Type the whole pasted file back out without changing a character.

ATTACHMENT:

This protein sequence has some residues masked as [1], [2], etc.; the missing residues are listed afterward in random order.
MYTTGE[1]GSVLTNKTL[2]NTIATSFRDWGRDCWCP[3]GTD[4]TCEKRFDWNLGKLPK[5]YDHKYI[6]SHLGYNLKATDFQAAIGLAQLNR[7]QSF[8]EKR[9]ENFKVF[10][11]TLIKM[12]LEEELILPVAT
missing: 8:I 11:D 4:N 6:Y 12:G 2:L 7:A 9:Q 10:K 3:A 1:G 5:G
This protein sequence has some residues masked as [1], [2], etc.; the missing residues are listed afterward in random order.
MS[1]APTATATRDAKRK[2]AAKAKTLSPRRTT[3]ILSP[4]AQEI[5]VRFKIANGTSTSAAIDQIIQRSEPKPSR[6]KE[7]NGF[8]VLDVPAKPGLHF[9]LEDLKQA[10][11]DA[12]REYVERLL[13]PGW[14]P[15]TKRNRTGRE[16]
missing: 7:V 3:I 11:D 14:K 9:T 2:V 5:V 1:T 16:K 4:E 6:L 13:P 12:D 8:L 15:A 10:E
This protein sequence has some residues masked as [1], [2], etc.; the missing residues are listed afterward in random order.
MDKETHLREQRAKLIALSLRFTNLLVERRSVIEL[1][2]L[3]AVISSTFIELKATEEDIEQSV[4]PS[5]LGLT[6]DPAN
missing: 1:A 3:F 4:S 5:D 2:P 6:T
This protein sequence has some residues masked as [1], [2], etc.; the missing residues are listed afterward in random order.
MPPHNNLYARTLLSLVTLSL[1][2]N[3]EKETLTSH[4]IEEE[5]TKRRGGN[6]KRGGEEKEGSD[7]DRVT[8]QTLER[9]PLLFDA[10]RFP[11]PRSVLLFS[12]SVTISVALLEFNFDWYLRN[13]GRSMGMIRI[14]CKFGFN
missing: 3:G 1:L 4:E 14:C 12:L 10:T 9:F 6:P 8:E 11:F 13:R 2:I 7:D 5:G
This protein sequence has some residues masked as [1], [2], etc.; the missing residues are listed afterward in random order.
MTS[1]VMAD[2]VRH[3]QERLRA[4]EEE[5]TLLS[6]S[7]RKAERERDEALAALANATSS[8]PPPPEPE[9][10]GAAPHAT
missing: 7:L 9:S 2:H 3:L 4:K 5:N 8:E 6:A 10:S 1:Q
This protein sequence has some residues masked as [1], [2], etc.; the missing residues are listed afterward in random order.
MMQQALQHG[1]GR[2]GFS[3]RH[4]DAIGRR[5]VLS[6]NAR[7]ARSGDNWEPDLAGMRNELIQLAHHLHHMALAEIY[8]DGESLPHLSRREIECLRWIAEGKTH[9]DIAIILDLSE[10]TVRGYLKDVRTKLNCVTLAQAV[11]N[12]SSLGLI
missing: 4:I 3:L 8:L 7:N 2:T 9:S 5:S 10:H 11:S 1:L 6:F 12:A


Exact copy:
This protein sequence has some residues masked as [1], [2], etc.; the missing residues are listed afterward in random order.
MYTTGE[1]GSVLTNKTL[2]NTIATSFRDWGRDCWCP[3]GTD[4]TCEKRFDWNLGKLPK[5]YDHKYI[6]SHLGYNLKATDFQAAIGLAQLNR[7]QSF[8]EKR[9]ENFKVF[10][11]TLIKM[12]LEEELILPVAT
missing: 8:I 11:D 4:N 6:Y 12:G 2:L 7:A 9:Q 10:K 3:A 1:G 5:G
This protein sequence has some residues masked as [1], [2], etc.; the missing residues are listed afterward in random order.
MS[1]APTATATRDAKRK[2]AAKAKTLSPRRTT[3]ILSP[4]AQEI[5]VRFKIANGTSTSAAIDQIIQRSEPKPSR[6]KE[7]NGF[8]VLDVPAKPGLHF[9]LEDLKQA[10][11]DA[12]REYVERLL[13]PGW[14]P[15]TKRNRTGRE[16]
missing: 7:V 3:I 11:D 14:K 9:T 2:V 5:V 1:T 16:K 4:E 6:L 13:P 12:D 8:L 15:A 10:E
This protein sequence has some residues masked as [1], [2], etc.; the missing residues are listed afterward in random order.
MDKETHLREQRAKLIALSLRFTNLLVERRSVIEL[1][2]L[3]AVISSTFIELKATEEDIEQSV[4]PS[5]LGLT[6]DPAN
missing: 1:A 3:F 4:S 5:D 2:P 6:T
This protein sequence has some residues masked as [1], [2], etc.; the missing residues are listed afterward in random order.
MPPHNNLYARTLLSLVTLSL[1][2]N[3]EKETLTSH[4]IEEE[5]TKRRGGN[6]KRGGEEKEGSD[7]DRVT[8]QTLER[9]PLLFDA[10]RFP[11]PRSVLLFS[12]SVTISVALLEFNFDWYLRN[13]GRSMGMIRI[14]CKFGFN
missing: 3:G 1:L 4:E 14:C 12:L 10:T 9:F 6:P 8:E 11:F 13:R 2:I 7:D 5:G
This protein sequence has some residues masked as [1], [2], etc.; the missing residues are listed afterward in random order.
MTS[1]VMAD[2]VRH[3]QERLRA[4]EEE[5]TLLS[6]S[7]RKAERERDEALAALANATSS[8]PPPPEPE[9][10]GAAPHAT
missing: 7:L 9:S 2:H 3:L 4:K 5:N 8:E 6:A 10:S 1:Q
This protein sequence has some residues masked as [1], [2], etc.; the missing residues are listed afterward in random order.
MMQQALQHG[1]GR[2]GFS[3]RH[4]DAIGRR[5]VLS[6]NAR[7]ARSGDNWEPDLAGMRNELIQLAHHLHHMALAEIY[8]DGESLPHLSRREIECLRWIAEGKTH[9]DIAIILDLSE[10]TVRGYLKDVRTKLNCVTLAQAV[11]N[12]SSLGLI
missing: 4:I 3:L 8:L 7:N 2:T 9:S 5:S 10:H 11:S 1:L 6:F 12:A